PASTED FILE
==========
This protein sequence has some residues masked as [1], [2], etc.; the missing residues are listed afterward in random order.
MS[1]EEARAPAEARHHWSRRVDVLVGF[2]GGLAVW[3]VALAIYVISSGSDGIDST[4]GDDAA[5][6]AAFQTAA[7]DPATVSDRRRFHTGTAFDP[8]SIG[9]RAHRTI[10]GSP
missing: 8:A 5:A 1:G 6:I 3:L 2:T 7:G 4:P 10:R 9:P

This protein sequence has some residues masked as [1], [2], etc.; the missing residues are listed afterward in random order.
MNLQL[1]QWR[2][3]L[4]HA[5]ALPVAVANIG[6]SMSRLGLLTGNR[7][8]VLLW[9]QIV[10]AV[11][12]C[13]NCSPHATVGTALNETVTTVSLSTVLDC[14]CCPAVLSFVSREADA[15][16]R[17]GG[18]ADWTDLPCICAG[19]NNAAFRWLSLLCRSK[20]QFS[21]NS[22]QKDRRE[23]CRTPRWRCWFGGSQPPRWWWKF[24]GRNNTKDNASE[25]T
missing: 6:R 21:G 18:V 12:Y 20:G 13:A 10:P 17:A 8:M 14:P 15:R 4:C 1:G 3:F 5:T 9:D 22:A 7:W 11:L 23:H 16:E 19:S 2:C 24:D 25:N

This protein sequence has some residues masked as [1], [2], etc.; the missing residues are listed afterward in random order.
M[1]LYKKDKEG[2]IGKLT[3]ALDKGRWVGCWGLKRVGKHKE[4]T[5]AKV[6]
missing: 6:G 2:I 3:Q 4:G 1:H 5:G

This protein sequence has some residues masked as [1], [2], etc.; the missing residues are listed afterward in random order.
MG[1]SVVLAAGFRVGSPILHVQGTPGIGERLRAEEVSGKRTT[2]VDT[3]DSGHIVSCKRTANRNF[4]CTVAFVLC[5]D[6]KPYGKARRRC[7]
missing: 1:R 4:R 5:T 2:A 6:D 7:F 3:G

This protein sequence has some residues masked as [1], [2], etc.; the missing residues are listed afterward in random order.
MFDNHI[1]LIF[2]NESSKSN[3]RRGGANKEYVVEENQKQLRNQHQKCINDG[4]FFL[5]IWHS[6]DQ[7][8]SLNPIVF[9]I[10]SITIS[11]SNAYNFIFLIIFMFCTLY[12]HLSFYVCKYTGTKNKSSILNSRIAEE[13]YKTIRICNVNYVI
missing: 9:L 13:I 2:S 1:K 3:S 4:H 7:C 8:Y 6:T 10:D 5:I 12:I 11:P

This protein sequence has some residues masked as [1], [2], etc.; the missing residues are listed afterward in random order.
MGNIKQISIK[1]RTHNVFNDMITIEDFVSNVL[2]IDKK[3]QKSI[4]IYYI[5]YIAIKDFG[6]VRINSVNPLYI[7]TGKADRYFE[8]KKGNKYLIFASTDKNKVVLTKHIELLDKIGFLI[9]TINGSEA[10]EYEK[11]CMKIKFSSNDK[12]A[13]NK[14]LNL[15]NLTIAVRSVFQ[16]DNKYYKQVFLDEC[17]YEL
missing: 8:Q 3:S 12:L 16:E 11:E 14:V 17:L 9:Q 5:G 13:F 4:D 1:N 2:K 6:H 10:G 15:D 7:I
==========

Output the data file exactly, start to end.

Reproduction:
This protein sequence has some residues masked as [1], [2], etc.; the missing residues are listed afterward in random order.
MS[1]EEARAPAEARHHWSRRVDVLVGF[2]GGLAVW[3]VALAIYVISSGSDGIDST[4]GDDAA[5][6]AAFQTAA[7]DPATVSDRRRFHTGTAFDP[8]SIG[9]RAHRTI[10]GSP
missing: 8:A 5:A 1:G 6:I 3:L 2:T 7:G 4:P 10:R 9:P

This protein sequence has some residues masked as [1], [2], etc.; the missing residues are listed afterward in random order.
MNLQL[1]QWR[2][3]L[4]HA[5]ALPVAVANIG[6]SMSRLGLLTGNR[7][8]VLLW[9]QIV[10]AV[11][12]C[13]NCSPHATVGTALNETVTTVSLSTVLDC[14]CCPAVLSFVSREADA[15][16]R[17]GG[18]ADWTDLPCICAG[19]NNAAFRWLSLLCRSK[20]QFS[21]NS[22]QKDRRE[23]CRTPRWRCWFGGSQPPRWWWKF[24]GRNNTKDNASE[25]T
missing: 6:R 21:G 18:V 12:Y 20:G 13:A 10:P 17:A 8:M 14:P 15:R 4:C 1:G 3:F 5:T 9:D 22:A 7:W 11:L 23:H 16:E 19:S 2:C 24:D 25:N

This protein sequence has some residues masked as [1], [2], etc.; the missing residues are listed afterward in random order.
M[1]LYKKDKEG[2]IGKLT[3]ALDKGRWVGCWGLKRVGKHKE[4]T[5]AKV[6]
missing: 6:G 2:I 3:Q 4:G 1:H 5:G

This protein sequence has some residues masked as [1], [2], etc.; the missing residues are listed afterward in random order.
MG[1]SVVLAAGFRVGSPILHVQGTPGIGERLRAEEVSGKRTT[2]VDT[3]DSGHIVSCKRTANRNF[4]CTVAFVLC[5]D[6]KPYGKARRRC[7]
missing: 1:R 4:R 5:T 2:A 6:D 7:F 3:G

This protein sequence has some residues masked as [1], [2], etc.; the missing residues are listed afterward in random order.
MFDNHI[1]LIF[2]NESSKSN[3]RRGGANKEYVVEENQKQLRNQHQKCINDG[4]FFL[5]IWHS[6]DQ[7][8]SLNPIVF[9]I[10]SITIS[11]SNAYNFIFLIIFMFCTLY[12]HLSFYVCKYTGTKNKSSILNSRIAEE[13]YKTIRICNVNYVI
missing: 9:L 13:I 2:S 1:K 3:S 4:H 7:C 8:Y 6:T 10:D 5:I 12:I 11:P

This protein sequence has some residues masked as [1], [2], etc.; the missing residues are listed afterward in random order.
MGNIKQISIK[1]RTHNVFNDMITIEDFVSNVL[2]IDKK[3]QKSI[4]IYYI[5]YIAIKDFG[6]VRINSVNPLYI[7]TGKADRYFE[8]KKGNKYLIFASTDKNKVVLTKHIELLDKIGFLI[9]TINGSEA[10]EYEK[11]CMKIKFSSNDK[12]A[13]NK[14]LNL[15]NLTIAVRSVFQ[16]DNKYYKQVFLDEC[17]YEL
missing: 8:Q 3:S 12:L 16:E 11:E 14:V 17:L 9:Q 5:G 13:F 4:D 1:N 2:K 6:H 10:G 15:D 7:I